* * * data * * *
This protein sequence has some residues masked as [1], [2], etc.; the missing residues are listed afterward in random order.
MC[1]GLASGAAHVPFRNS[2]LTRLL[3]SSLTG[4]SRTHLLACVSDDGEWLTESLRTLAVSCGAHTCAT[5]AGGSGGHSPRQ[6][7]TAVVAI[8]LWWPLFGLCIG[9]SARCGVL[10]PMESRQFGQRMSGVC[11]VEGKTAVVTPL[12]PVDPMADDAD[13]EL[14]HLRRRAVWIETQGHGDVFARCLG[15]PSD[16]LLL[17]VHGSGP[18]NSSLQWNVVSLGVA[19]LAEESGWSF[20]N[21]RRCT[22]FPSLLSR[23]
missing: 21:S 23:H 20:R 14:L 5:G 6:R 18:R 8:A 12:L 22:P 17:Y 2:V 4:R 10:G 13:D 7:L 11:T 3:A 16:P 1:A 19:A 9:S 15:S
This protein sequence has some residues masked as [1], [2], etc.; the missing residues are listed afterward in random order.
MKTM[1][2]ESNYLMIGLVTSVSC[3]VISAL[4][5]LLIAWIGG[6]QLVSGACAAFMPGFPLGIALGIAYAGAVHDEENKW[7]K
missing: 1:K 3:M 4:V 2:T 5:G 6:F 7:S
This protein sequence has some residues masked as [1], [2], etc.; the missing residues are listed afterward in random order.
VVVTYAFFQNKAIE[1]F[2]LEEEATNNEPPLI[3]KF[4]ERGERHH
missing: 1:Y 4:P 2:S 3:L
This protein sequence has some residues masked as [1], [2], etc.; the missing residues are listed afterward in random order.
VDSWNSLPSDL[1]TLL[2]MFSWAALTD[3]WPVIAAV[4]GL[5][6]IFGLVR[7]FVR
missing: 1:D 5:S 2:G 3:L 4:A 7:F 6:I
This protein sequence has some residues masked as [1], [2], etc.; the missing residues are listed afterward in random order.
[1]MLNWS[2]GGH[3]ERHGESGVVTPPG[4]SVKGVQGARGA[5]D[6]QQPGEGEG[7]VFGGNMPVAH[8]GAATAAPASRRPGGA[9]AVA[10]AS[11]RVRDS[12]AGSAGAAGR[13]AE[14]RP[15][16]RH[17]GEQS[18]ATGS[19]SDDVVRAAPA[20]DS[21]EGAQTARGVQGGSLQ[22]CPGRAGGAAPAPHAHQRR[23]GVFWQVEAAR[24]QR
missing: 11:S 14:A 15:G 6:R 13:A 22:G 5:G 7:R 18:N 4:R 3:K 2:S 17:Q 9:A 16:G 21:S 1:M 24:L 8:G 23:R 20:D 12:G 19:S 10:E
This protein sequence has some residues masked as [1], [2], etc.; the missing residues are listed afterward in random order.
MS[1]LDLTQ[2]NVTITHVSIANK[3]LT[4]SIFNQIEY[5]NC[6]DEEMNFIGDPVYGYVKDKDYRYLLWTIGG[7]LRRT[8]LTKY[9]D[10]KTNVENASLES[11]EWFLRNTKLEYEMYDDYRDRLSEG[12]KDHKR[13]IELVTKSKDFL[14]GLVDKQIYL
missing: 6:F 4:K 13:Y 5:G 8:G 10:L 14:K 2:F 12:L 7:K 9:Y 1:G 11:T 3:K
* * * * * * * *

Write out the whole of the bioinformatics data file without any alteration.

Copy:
This protein sequence has some residues masked as [1], [2], etc.; the missing residues are listed afterward in random order.
MC[1]GLASGAAHVPFRNS[2]LTRLL[3]SSLTG[4]SRTHLLACVSDDGEWLTESLRTLAVSCGAHTCAT[5]AGGSGGHSPRQ[6][7]TAVVAI[8]LWWPLFGLCIG[9]SARCGVL[10]PMESRQFGQRMSGVC[11]VEGKTAVVTPL[12]PVDPMADDAD[13]EL[14]HLRRRAVWIETQGHGDVFARCLG[15]PSD[16]LLL[17]VHGSGP[18]NSSLQWNVVSLGVA[19]LAEESGWSF[20]N[21]RRCT[22]FPSLLSR[23]
missing: 21:S 23:H 20:R 14:L 5:G 6:R 18:R 8:A 12:L 22:P 17:Y 2:V 4:R 10:G 13:D 7:L 11:T 3:A 16:P 1:A 19:A 9:S 15:S
This protein sequence has some residues masked as [1], [2], etc.; the missing residues are listed afterward in random order.
MKTM[1][2]ESNYLMIGLVTSVSC[3]VISAL[4][5]LLIAWIGG[6]QLVSGACAAFMPGFPLGIALGIAYAGAVHDEENKW[7]K
missing: 1:K 3:M 4:V 2:T 5:G 6:F 7:S
This protein sequence has some residues masked as [1], [2], etc.; the missing residues are listed afterward in random order.
VVVTYAFFQNKAIE[1]F[2]LEEEATNNEPPLI[3]KF[4]ERGERHH
missing: 1:Y 4:P 2:S 3:L
This protein sequence has some residues masked as [1], [2], etc.; the missing residues are listed afterward in random order.
VDSWNSLPSDL[1]TLL[2]MFSWAALTD[3]WPVIAAV[4]GL[5][6]IFGLVR[7]FVR
missing: 1:D 5:S 2:G 3:L 4:A 7:F 6:I
This protein sequence has some residues masked as [1], [2], etc.; the missing residues are listed afterward in random order.
[1]MLNWS[2]GGH[3]ERHGESGVVTPPG[4]SVKGVQGARGA[5]D[6]QQPGEGEG[7]VFGGNMPVAH[8]GAATAAPASRRPGGA[9]AVA[10]AS[11]RVRDS[12]AGSAGAAGR[13]AE[14]RP[15][16]RH[17]GEQS[18]ATGS[19]SDDVVRAAPA[20]DS[21]EGAQTARGVQGGSLQ[22]CPGRAGGAAPAPHAHQRR[23]GVFWQVEAAR[24]QR
missing: 11:S 14:A 15:G 6:R 13:A 22:G 5:G 7:R 18:N 4:R 3:K 2:S 17:Q 9:A 16:G 21:S 1:M 24:L 8:G 23:R 20:D 12:G 19:S 10:E
This protein sequence has some residues masked as [1], [2], etc.; the missing residues are listed afterward in random order.
MS[1]LDLTQ[2]NVTITHVSIANK[3]LT[4]SIFNQIEY[5]NC[6]DEEMNFIGDPVYGYVKDKDYRYLLWTIGG[7]LRRT[8]LTKY[9]D[10]KTNVENASLES[11]EWFLRNTKLEYEMYDDYRDRLSEG[12]KDHKR[13]IELVTKSKDFL[14]GLVDKQIYL
missing: 6:F 4:K 13:Y 5:G 8:G 10:L 14:K 2:F 12:L 7:K 9:Y 1:G 11:T 3:K